Louis: Most tech companies will be looking for you to have a degree in a relevant field. It’s an unfortunate reality but attending university and performing well on your course is the best way to prove your technical ability, self-motivation and resolve when you have a limited work history. A computer science degree allows you to study a broad range of topics and will teach you theory. However, once you get into your career you will be focused on a much tighter range of topics. You will be expected to pick things up quickly. Studying for a degree is a great time to learn how to learn. This is invaluable in a field like web development where technology is constantly moving forward. Make the most of your degree to get a feel for a broad range of topics and pursue a career in the one that motivates you the most.


What technical skills were Eliga Services looking for with its graduate developer programme?

Adam: When Eliga hired me, it was for a migration from a legacy CMS to djangoCMS, apart from the obvious Django and djangoCMS knowledge, the other key technical skill was the ability to do effective research.

Louis: Eliga was looking for people with experience with modern web technology, including React and the wider JavaScript ecosystem. Knowledge of back end development with Python and Django will be useful for Eliga’s work using djangoCMS. With increasing focus on deploying to the cloud, and related technologies such as serverless computing, an interest in cloud platforms would be helpful. Most importantly, Eliga is looking for people who are excited by the fast-paced nature of web development. We’re looking for talent keen to learn new technology and development skills.


What advice would you give an applicant about a technical interview?

Adam: Nerves are always a big factor when going into interviews. For me, it helped to contextualise it as part of a learning process, rather than focussing on getting everything perfect every time. Focus on constantly improving.

(Louis hasn’t had enough experience of interviews to feel he could answer this question)


How important are soft skills, such as communication, to collaborate with colleagues and build long-standing relationships with clients?

Adam: Essential. No programmer is an island. Without effective teamwork, communication, and mutual respect, projects are ineffective. This ruins spirits!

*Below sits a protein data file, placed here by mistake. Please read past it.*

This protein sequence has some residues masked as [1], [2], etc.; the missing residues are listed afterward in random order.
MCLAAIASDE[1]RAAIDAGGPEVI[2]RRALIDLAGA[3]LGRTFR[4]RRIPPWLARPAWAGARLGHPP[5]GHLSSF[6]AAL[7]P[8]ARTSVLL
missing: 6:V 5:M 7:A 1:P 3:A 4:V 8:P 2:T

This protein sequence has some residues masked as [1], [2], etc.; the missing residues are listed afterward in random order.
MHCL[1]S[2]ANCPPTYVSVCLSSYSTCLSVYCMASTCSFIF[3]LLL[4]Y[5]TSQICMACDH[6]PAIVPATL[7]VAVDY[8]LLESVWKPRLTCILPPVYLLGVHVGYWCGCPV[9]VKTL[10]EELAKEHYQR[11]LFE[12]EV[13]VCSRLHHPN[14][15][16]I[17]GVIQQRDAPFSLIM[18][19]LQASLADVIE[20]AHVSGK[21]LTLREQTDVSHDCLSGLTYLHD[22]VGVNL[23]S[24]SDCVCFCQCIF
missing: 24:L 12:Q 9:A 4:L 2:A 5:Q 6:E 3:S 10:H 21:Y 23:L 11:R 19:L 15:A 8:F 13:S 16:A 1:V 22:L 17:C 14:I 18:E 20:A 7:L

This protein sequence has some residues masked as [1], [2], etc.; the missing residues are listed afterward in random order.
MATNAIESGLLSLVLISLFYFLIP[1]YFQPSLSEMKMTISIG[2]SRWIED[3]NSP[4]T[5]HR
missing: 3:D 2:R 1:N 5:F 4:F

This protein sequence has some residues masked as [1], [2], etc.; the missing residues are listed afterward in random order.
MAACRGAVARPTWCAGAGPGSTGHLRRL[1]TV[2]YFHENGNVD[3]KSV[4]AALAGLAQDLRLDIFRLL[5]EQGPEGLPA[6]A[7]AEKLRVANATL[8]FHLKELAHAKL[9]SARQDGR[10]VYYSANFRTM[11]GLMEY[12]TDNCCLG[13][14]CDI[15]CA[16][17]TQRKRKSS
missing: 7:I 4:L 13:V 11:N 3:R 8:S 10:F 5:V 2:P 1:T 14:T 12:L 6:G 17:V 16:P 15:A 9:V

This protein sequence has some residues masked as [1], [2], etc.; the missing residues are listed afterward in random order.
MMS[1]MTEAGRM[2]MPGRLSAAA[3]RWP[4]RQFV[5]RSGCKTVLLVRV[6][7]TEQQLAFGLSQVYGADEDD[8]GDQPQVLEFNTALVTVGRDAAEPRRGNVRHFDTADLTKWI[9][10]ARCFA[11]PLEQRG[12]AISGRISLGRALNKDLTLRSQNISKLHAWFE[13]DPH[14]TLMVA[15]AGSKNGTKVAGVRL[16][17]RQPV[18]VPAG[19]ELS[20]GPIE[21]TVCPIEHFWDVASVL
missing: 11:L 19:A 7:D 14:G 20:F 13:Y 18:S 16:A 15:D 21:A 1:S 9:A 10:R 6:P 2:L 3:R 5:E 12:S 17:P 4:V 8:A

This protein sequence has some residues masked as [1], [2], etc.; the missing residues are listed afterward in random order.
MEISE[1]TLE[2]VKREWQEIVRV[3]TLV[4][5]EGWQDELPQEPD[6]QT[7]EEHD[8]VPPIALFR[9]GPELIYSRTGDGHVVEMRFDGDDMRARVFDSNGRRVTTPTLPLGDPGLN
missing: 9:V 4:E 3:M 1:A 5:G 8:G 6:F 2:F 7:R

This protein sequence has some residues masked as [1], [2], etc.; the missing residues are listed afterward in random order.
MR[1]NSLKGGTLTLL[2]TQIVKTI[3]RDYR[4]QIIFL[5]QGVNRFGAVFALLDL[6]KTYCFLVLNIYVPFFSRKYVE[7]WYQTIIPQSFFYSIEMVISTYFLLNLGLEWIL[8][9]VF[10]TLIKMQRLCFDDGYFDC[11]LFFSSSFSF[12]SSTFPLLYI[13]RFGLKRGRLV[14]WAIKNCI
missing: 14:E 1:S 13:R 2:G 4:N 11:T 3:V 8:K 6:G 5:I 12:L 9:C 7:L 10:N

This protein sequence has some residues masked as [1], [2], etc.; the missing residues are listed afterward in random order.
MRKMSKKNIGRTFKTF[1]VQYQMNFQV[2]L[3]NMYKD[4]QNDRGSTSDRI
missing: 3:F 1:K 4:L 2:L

Louis: Soft skills are really important. This is especially true in the current situation where meeting face-to-face has been replaced by digital communication. Being able to communicate clearly and learning the subtleties of video calls, instant messaging and emails are all vital to working in a modern digital company. However, don’t be too worried if you haven’t had the experience of this yet. You will pick this up over time with help from friendly colleagues.


What’s it like being part of the Eliga family as a graduate developer?

Adam: It’s fantastic. The atmosphere of mutual support, innovation and drive create a workplace that is exciting and collaborative. It also provides an effective work-life barrier.

Louis: It’s been a very positive experience working with a close-knit team of skilled individuals. We’ve come together to build some exciting web products on top of cutting-edge technology.


What single piece of advice would give a graduate developer looking for his or her first break?

Adam: The best advice I can give is to dedicate some time every day to programming and applying for jobs. It may take a while, but you’ll be improving every day.

Louis: Immerse yourself in web development. Developing your own projects is a great way to learn to code. Furthermore, it is the perfect way to show off to prospective employers. It also gives a chance to try the technology out and see if it’s something you enjoy!

Thanks so much Adam and Louis! We hope you find this advice super helpful.